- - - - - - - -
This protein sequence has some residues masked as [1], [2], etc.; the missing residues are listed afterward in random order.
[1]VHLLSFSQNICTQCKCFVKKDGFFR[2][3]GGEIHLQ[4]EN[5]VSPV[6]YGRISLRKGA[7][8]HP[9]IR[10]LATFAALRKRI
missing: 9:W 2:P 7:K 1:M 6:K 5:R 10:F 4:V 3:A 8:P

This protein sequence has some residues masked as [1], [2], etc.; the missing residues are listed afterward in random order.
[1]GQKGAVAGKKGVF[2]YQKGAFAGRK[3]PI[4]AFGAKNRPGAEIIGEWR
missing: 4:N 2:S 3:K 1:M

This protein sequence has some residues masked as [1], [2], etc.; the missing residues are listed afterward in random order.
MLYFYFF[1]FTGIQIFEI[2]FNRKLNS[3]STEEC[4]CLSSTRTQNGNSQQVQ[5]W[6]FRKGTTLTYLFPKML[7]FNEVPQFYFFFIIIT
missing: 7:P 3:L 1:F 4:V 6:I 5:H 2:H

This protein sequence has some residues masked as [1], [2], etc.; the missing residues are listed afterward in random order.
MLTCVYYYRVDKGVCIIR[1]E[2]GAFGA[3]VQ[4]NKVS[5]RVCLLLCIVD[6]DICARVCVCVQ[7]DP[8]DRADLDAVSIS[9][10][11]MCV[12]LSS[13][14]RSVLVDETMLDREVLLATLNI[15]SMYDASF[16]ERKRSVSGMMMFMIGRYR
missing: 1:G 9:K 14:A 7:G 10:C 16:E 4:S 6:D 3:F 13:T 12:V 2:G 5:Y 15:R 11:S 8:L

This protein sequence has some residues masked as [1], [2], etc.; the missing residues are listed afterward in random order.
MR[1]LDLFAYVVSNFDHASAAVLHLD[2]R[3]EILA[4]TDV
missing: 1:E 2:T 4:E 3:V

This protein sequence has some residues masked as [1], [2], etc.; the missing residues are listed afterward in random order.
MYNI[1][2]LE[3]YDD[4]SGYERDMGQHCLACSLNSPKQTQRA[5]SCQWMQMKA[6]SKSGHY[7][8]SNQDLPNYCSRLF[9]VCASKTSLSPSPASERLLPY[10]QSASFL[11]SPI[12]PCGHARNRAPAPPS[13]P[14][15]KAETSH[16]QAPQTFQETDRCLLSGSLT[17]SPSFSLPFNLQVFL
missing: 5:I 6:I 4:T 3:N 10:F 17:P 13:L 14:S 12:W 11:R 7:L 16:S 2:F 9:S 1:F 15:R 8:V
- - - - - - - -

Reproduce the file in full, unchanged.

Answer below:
This protein sequence has some residues masked as [1], [2], etc.; the missing residues are listed afterward in random order.
[1]VHLLSFSQNICTQCKCFVKKDGFFR[2][3]GGEIHLQ[4]EN[5]VSPV[6]YGRISLRKGA[7][8]HP[9]IR[10]LATFAALRKRI
missing: 9:W 2:P 7:K 1:M 6:K 5:R 10:F 4:V 3:A 8:P

This protein sequence has some residues masked as [1], [2], etc.; the missing residues are listed afterward in random order.
[1]GQKGAVAGKKGVF[2]YQKGAFAGRK[3]PI[4]AFGAKNRPGAEIIGEWR
missing: 4:N 2:S 3:K 1:M

This protein sequence has some residues masked as [1], [2], etc.; the missing residues are listed afterward in random order.
MLYFYFF[1]FTGIQIFEI[2]FNRKLNS[3]STEEC[4]CLSSTRTQNGNSQQVQ[5]W[6]FRKGTTLTYLFPKML[7]FNEVPQFYFFFIIIT
missing: 7:P 3:L 1:F 4:V 6:I 5:H 2:H

This protein sequence has some residues masked as [1], [2], etc.; the missing residues are listed afterward in random order.
MLTCVYYYRVDKGVCIIR[1]E[2]GAFGA[3]VQ[4]NKVS[5]RVCLLLCIVD[6]DICARVCVCVQ[7]DP[8]DRADLDAVSIS[9][10][11]MCV[12]LSS[13][14]RSVLVDETMLDREVLLATLNI[15]SMYDASF[16]ERKRSVSGMMMFMIGRYR
missing: 1:G 9:K 14:A 7:G 10:C 16:E 4:S 6:D 3:F 13:T 12:V 2:G 5:Y 15:R 11:S 8:L

This protein sequence has some residues masked as [1], [2], etc.; the missing residues are listed afterward in random order.
MR[1]LDLFAYVVSNFDHASAAVLHLD[2]R[3]EILA[4]TDV
missing: 1:E 2:T 4:E 3:V

This protein sequence has some residues masked as [1], [2], etc.; the missing residues are listed afterward in random order.
MYNI[1][2]LE[3]YDD[4]SGYERDMGQHCLACSLNSPKQTQRA[5]SCQWMQMKA[6]SKSGHY[7][8]SNQDLPNYCSRLF[9]VCASKTSLSPSPASERLLPY[10]QSASFL[11]SPI[12]PCGHARNRAPAPPS[13]P[14][15]KAETSH[16]QAPQTFQETDRCLLSGSLT[17]SPSFSLPFNLQVFL
missing: 5:I 6:I 4:T 3:N 10:F 17:P 13:L 14:S 12:W 11:R 7:L 16:S 2:F 9:S 1:F 15:R 8:V